- Private enterprise for the win. NASA’s Bill Gerstenmaier, Associate Administrator for Human Exploration and Operations said that “the NASA SLS (Space Launch System) heavy rocket would cost about $1 billion per launch.” The Falcon Heavy cost is about $90 million per Launch. That’s about $910,000,000 in unneeded taxes per launch.
- Today’s launch has proven that the existential joy of engineering is alive and well and making cost effective technology in private enterprise. Space is no longer limited to staid, bureaucratic, rationalizations that it is for research for the common good missions. Today, it is about the human spirit and what we can achieve.
- This was not cobbled together by the lowest bidder with a bunch of imported parts. Although the label on a circuit board proudly proclaims “*Made on Earth by humans” this is validation of the capability of US private enterprise, engineering, and the entrepreneurial equivalent of the gold record on Voyager.
- This is the defining event of the new renaissance of Engineering, Entrpreneurialism, and Manufacturing to further mankind’s material progress. Through our own capable efforts.
Made on Earth by humans (Photo courtesy Joshua Andrade)
I am glad to be a witness to this milestone in the renaissance of manufacturing, engineering, and entrepreneurial accomplishment here in America today. An electric car, is on its way to Mars. I watched two booster engines land themselves simultaneously. I watched the joy of the engineers as their work accomplished its demonstration of the power of our technology. This is the current generation’s SPUTNIK moment.
Baby boomers can just barely remember what Sputnik did to transform for our culture, but many of us chose science and engineering and technology careers. Today, we all had the chance to see a similar watershed for technology, manufacturing, and entrepreneurial spirit, and that it is cool again.
Existential Joy of Engineering- Why shouldn’t we love what we do?
The existential joy of engineering is alive and well, and it has just sent a red car hurtling towards a rendezvous with the red planet.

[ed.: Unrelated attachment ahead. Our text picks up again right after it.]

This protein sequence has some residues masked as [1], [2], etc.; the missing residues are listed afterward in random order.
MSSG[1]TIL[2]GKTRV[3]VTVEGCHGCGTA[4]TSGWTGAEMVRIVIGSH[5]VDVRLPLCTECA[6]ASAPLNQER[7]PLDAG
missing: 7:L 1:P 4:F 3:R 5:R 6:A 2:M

Red car to rendezvous with a red planet
…to be continued
Link to video Space X Falcon Heavy Launch– start at 4:14:24 to start with the launch
Photocredits: for Landing and Circuit board: Joshua Andrade (J Meauho Andrade on Facebook)
February 1, 2018
Positive indicators for our precision machining shops from ISM and PMPA.
According to today’s release of the January 2018 Institute for Supply Management -Purchasing Manager’s Index, economic activity in the manufacturing sector expanded in January, although at a slower rate than in December 2017. The January PMI came in at 59.1%, down 0.2% from 59.3% in December.
Continued strength in Manufacturing according to the nation’s Purchasing Managers at the Institute for Supply Management.
A reading above 50 percent in the PMI indicates that the manufacturing economy is generally expanding; below 50 percent indicates that it is generally contracting.
While the ISM-PMI report highlighted slight declines in the following indicators for our manufacturing businesses, they still bode well for manufacturing’s strength:
- The New Orders Index registered 65.4 percent, a decrease of 2 percentage points from the seasonally adjusted December reading of 67.4 percent.
- The Production Index registered 64.5 percent, a 0.7 percentage point decrease compared to the seasonally adjusted December reading of 65.2 percent.
- The Employment Index registered 54.2 percent, a decrease of 3.9 percentage points from the seasonally adjusted December reading of 58.1 percent. The Supplier Deliveries Index registered 59.1 percent, a 1.9 percentage point increase from the seasonally adjusted December reading of 57.2 percent.